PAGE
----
The African continent needs to work together on a country and regional level to put in place and more crucially, implement a sustainable maritime governance system that will benefit the whole continent, concluded delegates at the first Africa Blue Economy Forum (ABEF).
ABEF 2018 was held in London on June 8, to coincide with World Oceans Day. The Forum attracted international experts and African government ministers to debate the economic contribution of oceans in the context of the African Union’s Agenda 2063 and the UN Sustainable Development Goals (SDGs).
Speaking on the panel discussing ‘The blue economy and ocean financing’, Gregor Paterson-Jones, an independent expert on renewable energy investment, said: “The blue economy is not a uniform theme. The green economy is more easily defined, because it relates to ‘clean’ energies. The blue economy has multiple sectors with different types of investment opportunities. I always say blue is the new green.”
A strong focus on action was prevalent throughout discussions at ABEF. David Luke, Coordinator, African Trade Policy Centre, United Nations Economic Commission for Africa, remarked: “Because the blue economy is such a broad concept, we need to bring coherence to it. As far as Africa is concerned, we need to be part of the change we see happening on the continent for the blue economy to have traction.”
Speakers and delegates at ABEF 2018 agreed on the need for innovative financing to start developing the Africa blue economy on a wider scale, not only from governments, but also the private sector. Relevant data and more research is required to shape policies, especially with regard to climate change. Focusing on educating Africa’s youth is also the key to shaping the blue economy, which has the capacity to provide desperately needed jobs for the younger generation across the continent.
South Africa leads the way to Maritime Prosperity
South Africa is championing and implementing ocean policies that aim to do just that. South Africa only recently decided to prioritise ocean and maritime policies – partly for economic gain, and partly because of maritime security threats. For example as part of Operation Phakisa in 2014 it launched an oceans economy project in response to criticisms that implementation of its National Development Plan was too slow. Phakisa is intended to quicken the delivery of projects that contribute to national development and economic growth.
The oceans must not be looked at for their economic value alone – and more marine protected areas should be encouraged and declared. These areas are key to sustaining ocean health, and South Africa aims to expand their coverage to 20% of its exclusive economic zone by 2028 under its National Protected Areas Expansion Strategy. South Africa’s unique and strategically important geographic location (it is surrounded by three oceans – the Atlantic, Indian and Southern) presents it with a complicated set of maritime security challenges.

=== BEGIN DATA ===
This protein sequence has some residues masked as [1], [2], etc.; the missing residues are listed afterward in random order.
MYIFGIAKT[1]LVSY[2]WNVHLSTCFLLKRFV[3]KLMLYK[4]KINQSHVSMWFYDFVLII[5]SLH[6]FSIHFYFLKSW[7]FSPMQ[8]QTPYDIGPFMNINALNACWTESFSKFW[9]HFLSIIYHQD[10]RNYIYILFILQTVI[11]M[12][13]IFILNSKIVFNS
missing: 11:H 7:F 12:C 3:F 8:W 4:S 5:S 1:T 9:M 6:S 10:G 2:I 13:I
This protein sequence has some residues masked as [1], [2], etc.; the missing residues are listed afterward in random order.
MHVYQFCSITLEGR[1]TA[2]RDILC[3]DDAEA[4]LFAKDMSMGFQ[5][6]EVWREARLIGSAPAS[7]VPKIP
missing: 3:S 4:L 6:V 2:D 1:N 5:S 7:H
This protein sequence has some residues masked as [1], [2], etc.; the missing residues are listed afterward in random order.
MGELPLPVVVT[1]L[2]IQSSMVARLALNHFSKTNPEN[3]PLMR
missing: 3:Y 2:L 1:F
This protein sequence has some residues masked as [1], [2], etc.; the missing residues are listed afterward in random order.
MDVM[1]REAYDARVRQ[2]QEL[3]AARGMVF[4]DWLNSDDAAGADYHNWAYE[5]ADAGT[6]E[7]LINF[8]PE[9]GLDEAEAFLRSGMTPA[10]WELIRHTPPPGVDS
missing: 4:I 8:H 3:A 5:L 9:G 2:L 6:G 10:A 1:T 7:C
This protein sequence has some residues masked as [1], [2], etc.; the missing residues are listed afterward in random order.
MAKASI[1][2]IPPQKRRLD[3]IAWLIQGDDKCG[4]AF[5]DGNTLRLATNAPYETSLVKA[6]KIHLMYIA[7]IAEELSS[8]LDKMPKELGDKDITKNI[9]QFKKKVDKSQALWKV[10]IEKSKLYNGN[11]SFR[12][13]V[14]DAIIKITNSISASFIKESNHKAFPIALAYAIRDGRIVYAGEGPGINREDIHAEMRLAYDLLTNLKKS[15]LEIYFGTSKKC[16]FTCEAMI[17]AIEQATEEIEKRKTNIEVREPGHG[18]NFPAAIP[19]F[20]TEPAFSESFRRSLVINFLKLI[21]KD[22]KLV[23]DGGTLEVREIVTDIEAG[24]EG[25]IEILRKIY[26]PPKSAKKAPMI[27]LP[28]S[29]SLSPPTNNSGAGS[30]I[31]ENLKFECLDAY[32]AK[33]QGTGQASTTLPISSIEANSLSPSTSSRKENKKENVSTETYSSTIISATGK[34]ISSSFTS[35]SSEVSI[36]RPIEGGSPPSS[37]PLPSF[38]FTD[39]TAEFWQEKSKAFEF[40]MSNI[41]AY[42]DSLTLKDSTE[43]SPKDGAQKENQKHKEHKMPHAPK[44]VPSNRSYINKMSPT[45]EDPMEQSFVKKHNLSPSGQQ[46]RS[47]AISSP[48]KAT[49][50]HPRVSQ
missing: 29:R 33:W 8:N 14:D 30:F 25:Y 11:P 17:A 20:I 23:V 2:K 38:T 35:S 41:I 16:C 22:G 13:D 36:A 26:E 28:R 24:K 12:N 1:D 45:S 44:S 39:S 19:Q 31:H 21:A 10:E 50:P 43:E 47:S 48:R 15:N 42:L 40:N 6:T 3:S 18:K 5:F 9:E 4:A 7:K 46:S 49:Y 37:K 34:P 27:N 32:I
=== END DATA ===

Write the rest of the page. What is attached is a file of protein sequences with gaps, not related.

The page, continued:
Contribution of Ports
More strategic investment in Africa’s ports can accelerate growth and development by strengthening trade as these are gateways for 80 percent of merchandise trade by volume and 70 percent by value, globally.
This is according to an analysis report of port development in sub-Saharan Africa (SSA) issued by the global auditing firm PwC on Thursday which stated that Africa needed to take advantage of the economic potential of its ports and shipping sector to realise its growth ambitions.
“Globally, ports are gateways for 80% of merchandise trade by volume and 70% by value. Investment in ports and their related transport infrastructure to advance trade and promote overall economic development and growth is therefore vital, particularly in emerging economies that are currently under-served by modern transportation facilities,” the PwC report said.
“However, port investment must be channelled appropriately to ensure financial sustainability and economic growth. Investment is not always about building new ports or terminals, investment spent on infrastructure without cognisance of the efficiency and effectiveness of the performance of the port may not produce the desired results.”
Efficient port operations in Mombasa and Dar es Salaam are critical to increased throughput and evacuation of cargo. Investments in rail are seen as a major step towards contributing to improved performance.
Developments in multimodal operations and master planning of the ports to keep up to date with increasing throughput, which in turn fuels economic growth are critical to efficiency. In the long run, East Africa is expected to a be a major transshipment hub on the East Coast of Africa, which will reduce freight costs, in addition to contributing to the Belt and Road.
Experts’ Take on Prospects of African Economy
Paul Holthus, CEO of the World Ocean Council and keynote speaker at ABEF 2018, remarked: “Africa presents major blue economy investment opportunities and also sustainable development challenges. We are working to bring together ocean business community leadership and collaboration in Africa to address both these opportunities and challenges.”
Stanislas Baba, Minister-Counsellor to the President of the Togolese Republic, said: “Trade is an unexploited resource in Africa, but the blue economy has to be handled carefully. USD 350 million is lost each year in Africa due to illegal fishing. We can combat poverty by using our seas.”
Achieving a regional approach will not be easy, said Yonov Frederick Agah, Deputy Director General, World Trade Organisation. “One of the problems we have in Africa is that we don’t like ideas,” he remarked. “”Blueprint programmes are lying on the shelf. Integration means letting go of certain things.”
(References: IOL, allAfrica, ABEF 2018)
Sea News Feature, June 15